It may be September but it’s been so dry that your plants will definitely need some water.
Water in the mornings, if you can, as this is when the sun comes up and plants will start to use water. The foliage and soil surface is also likely to stay drier for longer than evening watering, discouraging slugs, snails and mildew diseases. Plants start to transpire in sunlight, drawing water from the soil, through their roots, up their stems and out through tiny pores on their leaves called stomata. Evening watering is also fine, as the cooler conditions mean less water is lost to evaporation.
Guide for watering plants
There is no simple rule of thumb for watering as each plant has different needs – for example, a container plant in hot sunny weather may need watering daily, whereas a mature shrub might only need a drink in extreme drought.
Signs that your plants may need more frequent watering
- Less than expected growth of foliage, or production of fruit or flowers
- Leaves or stems that look dull or lost their shine, sometimes darker or paler than normal
- Change in position of leaves, they may angle downwards or start to curl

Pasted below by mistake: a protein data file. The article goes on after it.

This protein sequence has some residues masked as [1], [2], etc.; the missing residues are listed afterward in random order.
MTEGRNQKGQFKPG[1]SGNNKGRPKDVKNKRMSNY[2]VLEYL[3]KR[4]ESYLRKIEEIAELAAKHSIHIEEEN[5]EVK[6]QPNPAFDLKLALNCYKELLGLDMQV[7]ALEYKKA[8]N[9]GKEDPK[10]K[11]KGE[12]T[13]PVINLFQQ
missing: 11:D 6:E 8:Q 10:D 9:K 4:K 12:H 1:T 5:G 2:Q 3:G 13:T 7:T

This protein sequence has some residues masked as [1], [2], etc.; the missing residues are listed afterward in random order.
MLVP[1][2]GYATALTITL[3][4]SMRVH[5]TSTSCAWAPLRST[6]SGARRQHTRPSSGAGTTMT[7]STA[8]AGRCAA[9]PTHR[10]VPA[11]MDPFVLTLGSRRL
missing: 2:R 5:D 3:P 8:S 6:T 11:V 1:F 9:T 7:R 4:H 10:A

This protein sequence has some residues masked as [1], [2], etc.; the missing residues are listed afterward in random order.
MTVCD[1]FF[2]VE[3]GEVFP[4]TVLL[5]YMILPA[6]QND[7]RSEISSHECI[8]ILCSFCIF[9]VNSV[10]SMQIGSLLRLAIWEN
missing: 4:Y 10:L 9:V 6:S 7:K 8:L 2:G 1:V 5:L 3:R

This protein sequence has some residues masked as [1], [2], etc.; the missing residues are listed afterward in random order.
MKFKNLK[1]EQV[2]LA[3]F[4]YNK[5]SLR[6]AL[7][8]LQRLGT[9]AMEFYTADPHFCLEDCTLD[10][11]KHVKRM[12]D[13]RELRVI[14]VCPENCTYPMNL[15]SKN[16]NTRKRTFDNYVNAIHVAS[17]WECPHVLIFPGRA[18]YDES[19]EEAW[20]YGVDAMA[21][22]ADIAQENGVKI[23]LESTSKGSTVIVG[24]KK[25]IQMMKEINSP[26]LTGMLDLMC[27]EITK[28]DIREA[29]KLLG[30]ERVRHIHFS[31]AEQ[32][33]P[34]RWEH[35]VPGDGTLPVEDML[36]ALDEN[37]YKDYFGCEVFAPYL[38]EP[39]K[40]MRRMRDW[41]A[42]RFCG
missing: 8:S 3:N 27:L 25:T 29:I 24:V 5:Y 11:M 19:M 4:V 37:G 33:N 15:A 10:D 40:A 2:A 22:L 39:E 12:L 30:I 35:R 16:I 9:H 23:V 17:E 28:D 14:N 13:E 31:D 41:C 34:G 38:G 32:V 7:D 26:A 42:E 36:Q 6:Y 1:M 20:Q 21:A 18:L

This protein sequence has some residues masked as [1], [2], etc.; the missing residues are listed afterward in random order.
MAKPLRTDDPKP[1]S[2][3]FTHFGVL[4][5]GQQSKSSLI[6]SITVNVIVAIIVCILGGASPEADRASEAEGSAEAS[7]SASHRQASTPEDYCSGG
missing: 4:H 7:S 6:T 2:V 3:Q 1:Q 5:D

- Wilting (take care though as this can also indicate overwatering!)
- Pots become lighter in weight
- Pots blowing over in the wind
- Symptoms of powdery mildew
If the surface of the soil or compost is dry, that does not necessarily mean that the plant needs water. Water is needed at the root tips, so surface moisture is not always a good indicator. If using the touch test, push your finger down into the compost or soil to at least knuckle depth to see if it is damp, rather than just feeling the surface.
Watering more thoroughly, but less frequently helps get the water down to the deeper root tips. It is better to water the garden before drought really sets in, to keep the soil moisture levels even and avoid the soil being continuously dry. But, equally important, the soil doesn’t have to be really wet all the time because plants roots need air as well as water to grow well.